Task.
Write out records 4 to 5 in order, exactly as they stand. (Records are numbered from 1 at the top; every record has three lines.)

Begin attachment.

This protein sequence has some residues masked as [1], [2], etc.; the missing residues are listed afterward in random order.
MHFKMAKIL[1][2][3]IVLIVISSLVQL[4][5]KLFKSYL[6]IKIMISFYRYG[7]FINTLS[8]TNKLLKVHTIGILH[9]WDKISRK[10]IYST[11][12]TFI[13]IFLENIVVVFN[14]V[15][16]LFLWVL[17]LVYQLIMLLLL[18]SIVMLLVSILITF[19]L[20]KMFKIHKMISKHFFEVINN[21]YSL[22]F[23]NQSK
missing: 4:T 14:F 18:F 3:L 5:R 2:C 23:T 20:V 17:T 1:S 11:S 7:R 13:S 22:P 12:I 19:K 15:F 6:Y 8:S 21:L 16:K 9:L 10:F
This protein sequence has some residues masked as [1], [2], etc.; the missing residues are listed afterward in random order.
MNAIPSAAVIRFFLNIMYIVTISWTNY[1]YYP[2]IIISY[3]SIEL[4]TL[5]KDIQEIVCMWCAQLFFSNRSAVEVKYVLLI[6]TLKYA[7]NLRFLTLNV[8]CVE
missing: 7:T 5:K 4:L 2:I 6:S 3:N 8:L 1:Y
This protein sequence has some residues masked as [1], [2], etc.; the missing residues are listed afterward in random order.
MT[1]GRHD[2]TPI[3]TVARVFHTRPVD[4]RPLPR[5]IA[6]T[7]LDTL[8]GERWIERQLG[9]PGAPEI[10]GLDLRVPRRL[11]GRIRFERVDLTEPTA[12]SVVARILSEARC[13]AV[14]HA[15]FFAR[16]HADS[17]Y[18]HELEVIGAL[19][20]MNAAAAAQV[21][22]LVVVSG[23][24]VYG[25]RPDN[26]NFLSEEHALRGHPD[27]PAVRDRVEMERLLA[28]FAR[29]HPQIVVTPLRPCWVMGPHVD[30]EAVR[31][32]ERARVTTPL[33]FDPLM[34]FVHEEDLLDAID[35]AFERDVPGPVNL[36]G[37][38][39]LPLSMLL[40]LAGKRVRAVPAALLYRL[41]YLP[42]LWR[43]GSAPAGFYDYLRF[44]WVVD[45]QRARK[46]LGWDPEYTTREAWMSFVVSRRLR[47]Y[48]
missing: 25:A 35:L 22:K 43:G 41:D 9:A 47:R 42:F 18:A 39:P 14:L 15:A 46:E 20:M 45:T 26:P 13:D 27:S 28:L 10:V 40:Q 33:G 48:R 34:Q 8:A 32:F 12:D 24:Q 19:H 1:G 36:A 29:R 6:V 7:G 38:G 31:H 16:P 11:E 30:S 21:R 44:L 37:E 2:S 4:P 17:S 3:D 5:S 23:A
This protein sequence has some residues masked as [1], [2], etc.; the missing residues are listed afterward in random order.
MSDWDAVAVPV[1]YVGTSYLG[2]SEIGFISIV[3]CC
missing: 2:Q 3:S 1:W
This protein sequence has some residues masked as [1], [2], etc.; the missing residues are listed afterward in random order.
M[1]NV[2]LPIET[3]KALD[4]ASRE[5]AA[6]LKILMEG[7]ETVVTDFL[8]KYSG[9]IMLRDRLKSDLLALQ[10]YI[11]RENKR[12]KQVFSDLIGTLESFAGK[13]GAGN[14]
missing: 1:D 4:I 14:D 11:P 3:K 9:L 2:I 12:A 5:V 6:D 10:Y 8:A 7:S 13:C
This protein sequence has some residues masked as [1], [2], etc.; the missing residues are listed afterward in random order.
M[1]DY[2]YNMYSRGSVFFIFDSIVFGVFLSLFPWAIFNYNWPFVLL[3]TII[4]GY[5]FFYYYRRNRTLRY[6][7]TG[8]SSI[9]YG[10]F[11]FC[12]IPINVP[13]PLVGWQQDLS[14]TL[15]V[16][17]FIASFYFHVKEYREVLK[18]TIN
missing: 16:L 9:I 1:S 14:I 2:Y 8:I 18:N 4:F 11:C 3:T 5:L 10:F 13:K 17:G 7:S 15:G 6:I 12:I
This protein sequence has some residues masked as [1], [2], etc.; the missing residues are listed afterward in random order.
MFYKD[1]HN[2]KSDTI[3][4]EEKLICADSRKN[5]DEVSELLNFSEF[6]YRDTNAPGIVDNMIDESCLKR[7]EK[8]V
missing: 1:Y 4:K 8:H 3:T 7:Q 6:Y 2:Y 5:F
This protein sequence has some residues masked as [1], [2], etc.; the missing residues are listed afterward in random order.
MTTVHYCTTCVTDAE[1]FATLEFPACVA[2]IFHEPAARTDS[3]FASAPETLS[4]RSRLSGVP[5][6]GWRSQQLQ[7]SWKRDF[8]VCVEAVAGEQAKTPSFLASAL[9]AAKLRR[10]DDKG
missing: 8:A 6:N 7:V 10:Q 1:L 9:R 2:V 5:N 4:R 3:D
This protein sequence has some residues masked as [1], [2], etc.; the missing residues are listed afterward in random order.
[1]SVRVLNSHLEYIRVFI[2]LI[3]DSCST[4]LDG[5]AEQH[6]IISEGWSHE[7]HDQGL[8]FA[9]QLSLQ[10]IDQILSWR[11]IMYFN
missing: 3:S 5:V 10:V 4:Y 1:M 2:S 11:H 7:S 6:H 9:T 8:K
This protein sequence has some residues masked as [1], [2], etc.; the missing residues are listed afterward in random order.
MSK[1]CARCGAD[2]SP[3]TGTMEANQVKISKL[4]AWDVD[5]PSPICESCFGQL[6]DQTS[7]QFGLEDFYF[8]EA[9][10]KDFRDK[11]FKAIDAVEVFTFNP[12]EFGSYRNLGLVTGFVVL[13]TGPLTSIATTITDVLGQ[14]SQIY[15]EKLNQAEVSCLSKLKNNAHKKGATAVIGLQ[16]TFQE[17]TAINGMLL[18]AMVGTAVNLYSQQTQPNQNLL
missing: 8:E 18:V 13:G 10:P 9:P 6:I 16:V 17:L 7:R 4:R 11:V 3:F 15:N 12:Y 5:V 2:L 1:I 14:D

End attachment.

This protein sequence has some residues masked as [1], [2], etc.; the missing residues are listed afterward in random order.
MSDWDAVAVPV[1]YVGTSYLG[2]SEIGFISIV[3]CC
missing: 2:Q 3:S 1:W
This protein sequence has some residues masked as [1], [2], etc.; the missing residues are listed afterward in random order.
M[1]NV[2]LPIET[3]KALD[4]ASRE[5]AA[6]LKILMEG[7]ETVVTDFL[8]KYSG[9]IMLRDRLKSDLLALQ[10]YI[11]RENKR[12]KQVFSDLIGTLESFAGK[13]GAGN[14]
missing: 1:D 4:I 14:D 11:P 3:K 9:L 2:I 12:A 5:V 6:D 10:Y 8:A 7:S 13:C